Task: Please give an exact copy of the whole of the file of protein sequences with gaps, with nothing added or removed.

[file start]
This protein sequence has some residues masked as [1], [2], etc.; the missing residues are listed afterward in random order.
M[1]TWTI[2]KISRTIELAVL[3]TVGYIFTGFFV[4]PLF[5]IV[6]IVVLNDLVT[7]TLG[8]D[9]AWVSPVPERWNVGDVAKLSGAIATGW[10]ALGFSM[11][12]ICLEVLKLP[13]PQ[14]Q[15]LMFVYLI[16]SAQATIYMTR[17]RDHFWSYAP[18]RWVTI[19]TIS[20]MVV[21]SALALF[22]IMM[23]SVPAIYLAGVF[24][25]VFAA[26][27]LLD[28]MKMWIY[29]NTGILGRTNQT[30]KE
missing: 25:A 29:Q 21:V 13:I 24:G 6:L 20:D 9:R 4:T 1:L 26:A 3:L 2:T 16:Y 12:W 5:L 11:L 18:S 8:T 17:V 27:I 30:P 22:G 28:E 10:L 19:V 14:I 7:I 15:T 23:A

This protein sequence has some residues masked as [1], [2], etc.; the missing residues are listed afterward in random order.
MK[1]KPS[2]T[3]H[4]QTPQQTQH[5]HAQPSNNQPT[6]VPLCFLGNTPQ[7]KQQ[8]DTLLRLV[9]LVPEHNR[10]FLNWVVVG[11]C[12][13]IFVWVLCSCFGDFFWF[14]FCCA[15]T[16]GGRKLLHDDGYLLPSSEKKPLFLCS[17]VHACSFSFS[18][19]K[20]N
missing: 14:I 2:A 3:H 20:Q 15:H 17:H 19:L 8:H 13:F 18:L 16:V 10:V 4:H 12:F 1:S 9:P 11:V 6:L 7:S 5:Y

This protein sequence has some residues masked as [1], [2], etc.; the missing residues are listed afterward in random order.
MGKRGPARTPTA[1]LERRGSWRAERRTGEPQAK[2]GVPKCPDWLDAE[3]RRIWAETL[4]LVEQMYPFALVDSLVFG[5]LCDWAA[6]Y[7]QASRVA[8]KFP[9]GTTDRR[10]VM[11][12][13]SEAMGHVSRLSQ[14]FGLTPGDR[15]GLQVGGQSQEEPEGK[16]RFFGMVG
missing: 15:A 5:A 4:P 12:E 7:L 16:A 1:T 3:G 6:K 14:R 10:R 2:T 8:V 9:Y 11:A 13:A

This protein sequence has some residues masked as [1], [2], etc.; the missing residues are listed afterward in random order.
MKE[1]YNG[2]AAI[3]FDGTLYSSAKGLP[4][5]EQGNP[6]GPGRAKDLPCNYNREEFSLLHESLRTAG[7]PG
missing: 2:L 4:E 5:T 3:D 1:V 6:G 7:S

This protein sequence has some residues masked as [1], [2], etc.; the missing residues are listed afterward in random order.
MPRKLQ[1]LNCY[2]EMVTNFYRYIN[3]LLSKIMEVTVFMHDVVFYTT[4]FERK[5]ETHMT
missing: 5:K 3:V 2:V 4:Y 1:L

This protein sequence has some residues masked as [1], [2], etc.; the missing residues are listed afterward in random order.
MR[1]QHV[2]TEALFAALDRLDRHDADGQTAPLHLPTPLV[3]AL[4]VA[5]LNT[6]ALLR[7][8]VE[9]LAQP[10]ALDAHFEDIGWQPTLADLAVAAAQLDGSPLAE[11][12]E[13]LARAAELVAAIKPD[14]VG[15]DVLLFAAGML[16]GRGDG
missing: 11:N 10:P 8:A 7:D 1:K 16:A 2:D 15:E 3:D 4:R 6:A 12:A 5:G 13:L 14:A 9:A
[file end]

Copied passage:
This protein sequence has some residues masked as [1], [2], etc.; the missing residues are listed afterward in random order.
M[1]TWTI[2]KISRTIELAVL[3]TVGYIFTGFFV[4]PLF[5]IV[6]IVVLNDLVT[7]TLG[8]D[9]AWVSPVPERWNVGDVAKLSGAIATGW[10]ALGFSM[11][12]ICLEVLKLP[13]PQ[14]Q[15]LMFVYLI[16]SAQATIYMTR[17]RDHFWSYAP[18]RWVTI[19]TIS[20]MVV[21]SALALF[22]IMM[23]SVPAIYLAGVF[24][25]VFAA[26][27]LLD[28]MKMWIY[29]NTGILGRTNQT[30]KE
missing: 25:A 29:Q 21:V 13:I 24:G 6:L 20:D 9:R 4:T 1:L 26:A 3:L 2:T 16:Y 12:W 5:L 11:L 18:S 8:T 17:V 27:I 30:P 22:G 28:E 10:L 19:V 14:I 7:I 15:T 23:A

This protein sequence has some residues masked as [1], [2], etc.; the missing residues are listed afterward in random order.
MK[1]KPS[2]T[3]H[4]QTPQQTQH[5]HAQPSNNQPT[6]VPLCFLGNTPQ[7]KQQ[8]DTLLRLV[9]LVPEHNR[10]FLNWVVVG[11]C[12][13]IFVWVLCSCFGDFFWF[14]FCCA[15]T[16]GGRKLLHDDGYLLPSSEKKPLFLCS[17]VHACSFSFS[18][19]K[20]N
missing: 14:I 2:A 3:H 20:Q 15:H 17:H 19:L 8:H 13:F 18:L 16:V 10:V 4:H 12:F 1:S 9:P 11:V 6:L 7:S 5:Y

This protein sequence has some residues masked as [1], [2], etc.; the missing residues are listed afterward in random order.
MGKRGPARTPTA[1]LERRGSWRAERRTGEPQAK[2]GVPKCPDWLDAE[3]RRIWAETL[4]LVEQMYPFALVDSLVFG[5]LCDWAA[6]Y[7]QASRVA[8]KFP[9]GTTDRR[10]VM[11][12][13]SEAMGHVSRLSQ[14]FGLTPGDR[15]GLQVGGQSQEEPEGK[16]RFFGMVG
missing: 15:A 5:A 4:P 12:E 7:L 16:A 1:T 3:G 6:K 14:R 10:R 2:T 8:V 9:Y 11:A 13:A

This protein sequence has some residues masked as [1], [2], etc.; the missing residues are listed afterward in random order.
MKE[1]YNG[2]AAI[3]FDGTLYSSAKGLP[4][5]EQGNP[6]GPGRAKDLPCNYNREEFSLLHESLRTAG[7]PG
missing: 2:L 4:E 5:T 3:D 1:V 6:G 7:S

This protein sequence has some residues masked as [1], [2], etc.; the missing residues are listed afterward in random order.
MPRKLQ[1]LNCY[2]EMVTNFYRYIN[3]LLSKIMEVTVFMHDVVFYTT[4]FERK[5]ETHMT
missing: 5:K 3:V 2:V 4:Y 1:L

This protein sequence has some residues masked as [1], [2], etc.; the missing residues are listed afterward in random order.
MR[1]QHV[2]TEALFAALDRLDRHDADGQTAPLHLPTPLV[3]AL[4]VA[5]LNT[6]ALLR[7][8]VE[9]LAQP[10]ALDAHFEDIGWQPTLADLAVAAAQLDGSPLAE[11][12]E[13]LARAAELVAAIKPD[14]VG[15]DVLLFAAGML[16]GRGDG
missing: 11:N 10:P 8:A 7:D 1:K 16:A 2:D 15:E 3:D 4:R 6:A 12:A 5:G 13:L 14:A 9:A